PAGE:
How 4-H members are bridging the farmer-consumer gap

By Ann Tracy Mueller

© Copyright Agri-Pulse Communications, Inc.



WASHINGTON, April 14, 2015 - A group of 4-H members shared their passions about the future of agriculture with the House Agriculture Subcommittee on Biotechnology, Horticulture, and Research today and emphasized why it's more important than ever before to build “bridges” between rural and urban residents.

The 17 young people, delegates to the National 4-H Conference, came from states as small in land mass as Rhode Island and as large as Texas. They were from urban, suburban and rural areas, raising livestock ranging from “fluffy rabbits” to goats to grand champion steers.  

In his opening statement at the hearing concerning the future of agriculture in the United States, Subcommittee Chairman Rodney Davis, R-Ill., addressed the challenges in enacting the 2014 farm bill.

Lets Talk Food

“If we do not mend the divide between rural and urban areas and foster a widespread understanding of the food and fiber industries and the impact they have on everyday life, it is likely we may face the same challenges in enacting future farm bills,” Davis said. “Bridging the gap between rural and urban areas is essential to the passage and implementation of future food and agricultural legislation.”

Ranking member Suzan DelBene, D-Wash., agreed.

“We need to do a better job of educating people on the importance of agriculture, and continue to build rural and urban coalitions, so that people's understanding of food extends beyond what appears on grocery store shelves,” she said.

In their testimony, the 4-H delegates talked about how they're working to bridge rural-urban gap.

Harley Rogers is a 10-year 4-H member and Texas cattle rancher. She said that when she started marketing beef in Farm to Table markets in the Austin and Dallas areas, she was “constantly” asked questions about her products. The young rancher invited a consumer who was concerned about Rogers' steers to visit her ranch to see the cattle and her everyday routine.

Rogers and the consumer became friends.

“She would come to my stock shows and watch me show,” Rogers said. “Gaining this trust between the consumer and producer is something that I believe is very important.”

Gabriella Germann lives in a primarily agricultural community in California, yet she said she was “stunned” by the lack of awareness some teens had about agriculture. Her family hosts farm visits for school children and she presents at elementary school career days.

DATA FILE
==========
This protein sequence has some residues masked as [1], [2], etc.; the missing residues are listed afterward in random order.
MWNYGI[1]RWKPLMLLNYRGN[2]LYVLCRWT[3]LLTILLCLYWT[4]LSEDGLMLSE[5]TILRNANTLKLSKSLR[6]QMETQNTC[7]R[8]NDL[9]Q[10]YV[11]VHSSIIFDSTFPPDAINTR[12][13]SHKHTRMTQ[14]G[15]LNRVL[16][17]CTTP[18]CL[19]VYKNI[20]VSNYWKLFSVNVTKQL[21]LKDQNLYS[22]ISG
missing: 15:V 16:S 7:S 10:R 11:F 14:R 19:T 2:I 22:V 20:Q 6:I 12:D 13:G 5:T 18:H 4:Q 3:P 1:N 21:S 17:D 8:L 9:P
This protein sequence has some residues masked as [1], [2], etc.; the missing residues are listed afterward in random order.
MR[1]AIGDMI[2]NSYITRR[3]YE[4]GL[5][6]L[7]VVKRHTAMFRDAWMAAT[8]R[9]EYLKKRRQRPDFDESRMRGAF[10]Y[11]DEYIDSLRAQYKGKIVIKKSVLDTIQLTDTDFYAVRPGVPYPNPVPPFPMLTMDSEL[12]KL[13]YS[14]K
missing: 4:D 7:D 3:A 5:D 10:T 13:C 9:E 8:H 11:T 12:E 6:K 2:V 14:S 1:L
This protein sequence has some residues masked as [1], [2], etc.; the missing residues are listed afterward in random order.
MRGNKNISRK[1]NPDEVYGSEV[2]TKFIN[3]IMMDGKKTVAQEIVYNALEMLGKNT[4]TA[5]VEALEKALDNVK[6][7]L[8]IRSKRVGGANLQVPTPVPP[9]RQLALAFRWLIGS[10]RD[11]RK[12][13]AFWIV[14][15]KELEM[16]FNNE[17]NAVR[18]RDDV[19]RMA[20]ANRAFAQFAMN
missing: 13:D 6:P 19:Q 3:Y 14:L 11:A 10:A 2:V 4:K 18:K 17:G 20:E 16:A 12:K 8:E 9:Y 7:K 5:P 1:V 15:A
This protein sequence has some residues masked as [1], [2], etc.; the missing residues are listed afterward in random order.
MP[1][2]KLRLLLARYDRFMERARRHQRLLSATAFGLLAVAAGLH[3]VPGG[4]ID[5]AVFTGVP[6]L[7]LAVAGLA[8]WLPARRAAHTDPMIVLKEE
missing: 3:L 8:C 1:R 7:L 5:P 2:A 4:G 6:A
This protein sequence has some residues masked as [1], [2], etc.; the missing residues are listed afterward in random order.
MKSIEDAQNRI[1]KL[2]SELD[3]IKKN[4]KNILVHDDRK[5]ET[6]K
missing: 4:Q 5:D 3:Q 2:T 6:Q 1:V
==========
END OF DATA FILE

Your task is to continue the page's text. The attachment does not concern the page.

“Through this,” Germann said, “I have learned the importance of informing people about agriculture while they are young, so as to cultivate early understanding and support, bridging the gap between consumers and producers.”

Kailey Foster, who lives in South Kingston, Rhode Island, testified that she experienced the urban-rural divide in her own family. Her father, a milk truck driver is from a farm family and was very involved in both 4-H and FFA, but her mom “grew up in the city where her idea of a major farm was an apple orchard.”

Foster says her first visit to a dairy show at a local fair changed her look on agriculture and prompted her to work to change her mother's heart as well. Today she and her sisters are all in 4-H. The family raises both rabbits and dairy cows.

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The delegates also shared how agriculture education is helping to bridge the gap. Garrett Tomera is a sixth-generation rancher, whose family has ranched in northern Nevada for more than 150 years. As he and his family noticed producers and consumers growing apart, they looked for ways to connect with consumers. In his community, the “Agriculture in the Classroom” program is a tool through which producers teach students about farming.

USDA Deputy Secretary Krysta Harden pointed out in her testimony that, as the “average age of farmers and ranchers in America continues to rise, the question of how we build our bench in agriculture becomes ever more important.” She pointed to a number of programs and outreach activities at USDA and within organizations like 4-H.

Last summer, Agri-Pulse took a look at the changing demographics in rural America and their impact on political influence. The last two articles in the “Packing Political Punch in Rural America” series featured 50 young leaders in agriculture under age 50.

As House Agriculture Committee Chairman Mike Conaway, R-Texas, addressed the 4-H members he echoed what many of the “50 under 50” leaders told Agri-Pulse. Farmers, Conaway said, “have to tell our story over and over and over.”

“As you can see here in this room, the work of supporting and engaging the next generation is already well under way,” she added.


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